The St Monica Trust has become the one of first care providers in the country to commit to paying its staff 5% above the Government’s National Living Wage.
Due to be introduced from 1 April 2016, the National Living Wage is £7.20 per hour for workers aged over 25. This means that the Trust’s minimum wage from 1 April 2016 will be at least £7.56 per hour for all colleagues, which it plans to introduce to all staff regardless of age.
In total, the St Monica Trust employs over 1,000 local people at its retirement communities across Bristol and North Somerset and its and care at home service based in Henleaze.
A not for profit organisation founded in 1925, the Trust is currently developing the former Cadbury’s factory in Keynsham into a £50 million retirement community which opens in Spring 2017.
Chief Executive of the St Monica Trust, David Williams said: “The well-being of our residents and customers relies heavily on the contribution our staff make every single day of the year. We firmly believe that this commitment to pay above the National Living Wage goes some way towards reflecting our appreciation of the part they play at the Trust.”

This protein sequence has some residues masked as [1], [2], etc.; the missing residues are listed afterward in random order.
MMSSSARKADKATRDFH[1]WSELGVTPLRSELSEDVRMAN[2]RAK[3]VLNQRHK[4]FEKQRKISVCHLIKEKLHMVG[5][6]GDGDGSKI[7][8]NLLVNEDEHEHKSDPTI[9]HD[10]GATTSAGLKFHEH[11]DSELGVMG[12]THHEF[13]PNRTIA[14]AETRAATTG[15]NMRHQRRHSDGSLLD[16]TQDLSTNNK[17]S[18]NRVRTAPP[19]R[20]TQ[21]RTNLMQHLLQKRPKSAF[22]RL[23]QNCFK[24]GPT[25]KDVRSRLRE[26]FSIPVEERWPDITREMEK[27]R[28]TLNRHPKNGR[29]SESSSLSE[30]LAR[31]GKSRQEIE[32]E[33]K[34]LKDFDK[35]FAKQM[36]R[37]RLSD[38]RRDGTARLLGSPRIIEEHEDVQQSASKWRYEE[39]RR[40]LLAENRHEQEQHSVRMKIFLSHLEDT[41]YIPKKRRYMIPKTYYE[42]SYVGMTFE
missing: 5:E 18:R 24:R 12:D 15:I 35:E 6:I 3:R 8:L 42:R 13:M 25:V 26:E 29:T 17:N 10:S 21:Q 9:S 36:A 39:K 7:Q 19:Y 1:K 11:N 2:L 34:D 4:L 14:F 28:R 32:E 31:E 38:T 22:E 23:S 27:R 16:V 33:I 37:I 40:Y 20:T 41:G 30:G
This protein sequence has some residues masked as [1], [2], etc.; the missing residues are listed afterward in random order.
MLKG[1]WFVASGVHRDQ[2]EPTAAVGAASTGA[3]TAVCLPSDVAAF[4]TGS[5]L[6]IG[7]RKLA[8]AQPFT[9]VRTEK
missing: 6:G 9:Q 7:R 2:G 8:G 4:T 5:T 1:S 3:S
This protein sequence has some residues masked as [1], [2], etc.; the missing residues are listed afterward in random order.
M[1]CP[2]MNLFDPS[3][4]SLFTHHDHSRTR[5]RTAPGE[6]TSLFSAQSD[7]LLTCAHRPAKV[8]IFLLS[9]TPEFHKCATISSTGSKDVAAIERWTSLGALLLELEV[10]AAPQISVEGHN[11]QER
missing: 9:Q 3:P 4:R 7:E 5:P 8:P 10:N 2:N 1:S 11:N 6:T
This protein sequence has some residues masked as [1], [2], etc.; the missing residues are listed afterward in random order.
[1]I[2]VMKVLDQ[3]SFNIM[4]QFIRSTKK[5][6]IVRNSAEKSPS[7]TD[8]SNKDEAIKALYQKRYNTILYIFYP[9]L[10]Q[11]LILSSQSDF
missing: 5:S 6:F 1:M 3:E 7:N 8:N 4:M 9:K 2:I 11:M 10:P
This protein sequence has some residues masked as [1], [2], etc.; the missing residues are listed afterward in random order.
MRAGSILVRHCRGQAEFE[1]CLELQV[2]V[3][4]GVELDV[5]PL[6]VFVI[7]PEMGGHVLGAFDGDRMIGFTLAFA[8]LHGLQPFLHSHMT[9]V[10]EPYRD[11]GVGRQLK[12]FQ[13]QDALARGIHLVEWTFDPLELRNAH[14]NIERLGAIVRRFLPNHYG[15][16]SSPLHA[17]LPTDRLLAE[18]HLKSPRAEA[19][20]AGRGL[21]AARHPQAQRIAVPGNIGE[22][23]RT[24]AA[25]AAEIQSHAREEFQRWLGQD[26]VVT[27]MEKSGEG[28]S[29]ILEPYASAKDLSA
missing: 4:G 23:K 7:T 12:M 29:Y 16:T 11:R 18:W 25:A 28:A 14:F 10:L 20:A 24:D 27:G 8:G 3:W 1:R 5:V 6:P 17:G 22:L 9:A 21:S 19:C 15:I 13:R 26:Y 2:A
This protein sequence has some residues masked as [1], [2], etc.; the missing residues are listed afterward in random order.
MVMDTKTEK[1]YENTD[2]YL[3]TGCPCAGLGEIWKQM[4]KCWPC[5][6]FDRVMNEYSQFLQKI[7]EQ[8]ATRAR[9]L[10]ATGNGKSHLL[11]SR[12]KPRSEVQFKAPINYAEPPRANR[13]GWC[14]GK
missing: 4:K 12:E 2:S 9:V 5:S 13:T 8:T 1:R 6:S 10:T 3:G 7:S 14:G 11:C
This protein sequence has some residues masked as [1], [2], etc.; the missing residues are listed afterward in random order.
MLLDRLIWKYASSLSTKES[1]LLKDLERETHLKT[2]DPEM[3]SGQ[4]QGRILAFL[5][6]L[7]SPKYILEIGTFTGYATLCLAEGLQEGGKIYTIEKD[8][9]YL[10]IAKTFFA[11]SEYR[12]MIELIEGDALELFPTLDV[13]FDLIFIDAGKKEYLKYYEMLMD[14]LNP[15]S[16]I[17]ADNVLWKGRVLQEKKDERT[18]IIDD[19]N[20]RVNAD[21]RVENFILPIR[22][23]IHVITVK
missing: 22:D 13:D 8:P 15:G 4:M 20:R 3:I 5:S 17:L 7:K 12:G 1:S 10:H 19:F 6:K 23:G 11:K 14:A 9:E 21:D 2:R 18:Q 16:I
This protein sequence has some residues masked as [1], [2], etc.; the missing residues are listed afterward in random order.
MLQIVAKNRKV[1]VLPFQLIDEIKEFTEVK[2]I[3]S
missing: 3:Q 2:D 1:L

He continued, “Setting our lowest rate of pay at 5% above the National Living Wage is something we’re passionate about delivering and it fits perfectly with the philanthropic values of the Trust.”
Director of People at the St Monica Trust, Julie Haydon said: “Traditionally staff working in the social care sector are one of the lowest paid in the country, but they deal with some of the most challenging types of work that makes such a difference to people’s lives. Paying above the National Living age means that over 75% of all staff at the Trust will receive a pay increase of 3% or more.”
She continued, “Extending the Trust’s minimum wage to include the under 25s sends out a very positive message. We see younger people as being key to our staff teams and attracting them to come and work in the care sector is critical to providing the services that the Trust and the country as a whole needs for the future. We hope that by taking this stance, we will attract people to come and develop a career with the Trust, where we have a reputation for ‘growing our own’ talent, particularly among our catering and nursing teams.”